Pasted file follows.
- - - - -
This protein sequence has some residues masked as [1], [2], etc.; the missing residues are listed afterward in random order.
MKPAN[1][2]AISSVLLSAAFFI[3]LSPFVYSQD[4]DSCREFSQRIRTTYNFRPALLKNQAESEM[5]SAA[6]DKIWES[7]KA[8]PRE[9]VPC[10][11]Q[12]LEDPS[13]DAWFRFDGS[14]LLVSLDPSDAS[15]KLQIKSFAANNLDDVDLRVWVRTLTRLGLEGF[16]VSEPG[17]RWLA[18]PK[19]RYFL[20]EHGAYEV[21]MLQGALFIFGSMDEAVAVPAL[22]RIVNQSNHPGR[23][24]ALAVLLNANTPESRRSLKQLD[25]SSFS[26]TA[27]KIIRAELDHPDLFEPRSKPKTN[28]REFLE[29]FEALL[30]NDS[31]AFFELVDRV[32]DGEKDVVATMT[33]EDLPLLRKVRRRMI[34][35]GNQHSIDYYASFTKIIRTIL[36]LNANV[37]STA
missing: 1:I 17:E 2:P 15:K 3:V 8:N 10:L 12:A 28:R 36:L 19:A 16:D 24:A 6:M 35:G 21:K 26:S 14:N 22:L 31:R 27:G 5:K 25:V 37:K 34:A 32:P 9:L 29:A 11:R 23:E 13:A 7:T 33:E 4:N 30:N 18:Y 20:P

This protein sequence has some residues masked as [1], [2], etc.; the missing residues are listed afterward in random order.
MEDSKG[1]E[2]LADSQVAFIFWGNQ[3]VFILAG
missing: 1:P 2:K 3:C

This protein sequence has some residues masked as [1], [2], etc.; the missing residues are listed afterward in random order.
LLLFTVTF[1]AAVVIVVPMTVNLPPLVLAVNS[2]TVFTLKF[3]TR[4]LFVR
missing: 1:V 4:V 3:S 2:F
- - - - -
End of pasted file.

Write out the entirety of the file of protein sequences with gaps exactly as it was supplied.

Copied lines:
This protein sequence has some residues masked as [1], [2], etc.; the missing residues are listed afterward in random order.
MKPAN[1][2]AISSVLLSAAFFI[3]LSPFVYSQD[4]DSCREFSQRIRTTYNFRPALLKNQAESEM[5]SAA[6]DKIWES[7]KA[8]PRE[9]VPC[10][11]Q[12]LEDPS[13]DAWFRFDGS[14]LLVSLDPSDAS[15]KLQIKSFAANNLDDVDLRVWVRTLTRLGLEGF[16]VSEPG[17]RWLA[18]PK[19]RYFL[20]EHGAYEV[21]MLQGALFIFGSMDEAVAVPAL[22]RIVNQSNHPGR[23][24]ALAVLLNANTPESRRSLKQLD[25]SSFS[26]TA[27]KIIRAELDHPDLFEPRSKPKTN[28]REFLE[29]FEALL[30]NDS[31]AFFELVDRV[32]DGEKDVVATMT[33]EDLPLLRKVRRRMI[34][35]GNQHSIDYYASFTKIIRTIL[36]LNANV[37]STA
missing: 1:I 17:E 2:P 15:K 3:V 8:N 10:L 12:A 28:R 36:L 19:A 16:D 24:A 6:M 35:G 21:K 26:S 14:N 22:L 31:R 27:G 5:K 25:V 37:K 34:A 32:P 9:L 29:A 11:R 23:E 13:A 7:T 33:E 4:N 30:N 18:Y 20:P

This protein sequence has some residues masked as [1], [2], etc.; the missing residues are listed afterward in random order.
MEDSKG[1]E[2]LADSQVAFIFWGNQ[3]VFILAG
missing: 1:P 2:K 3:C

This protein sequence has some residues masked as [1], [2], etc.; the missing residues are listed afterward in random order.
LLLFTVTF[1]AAVVIVVPMTVNLPPLVLAVNS[2]TVFTLKF[3]TR[4]LFVR
missing: 1:V 4:V 3:S 2:F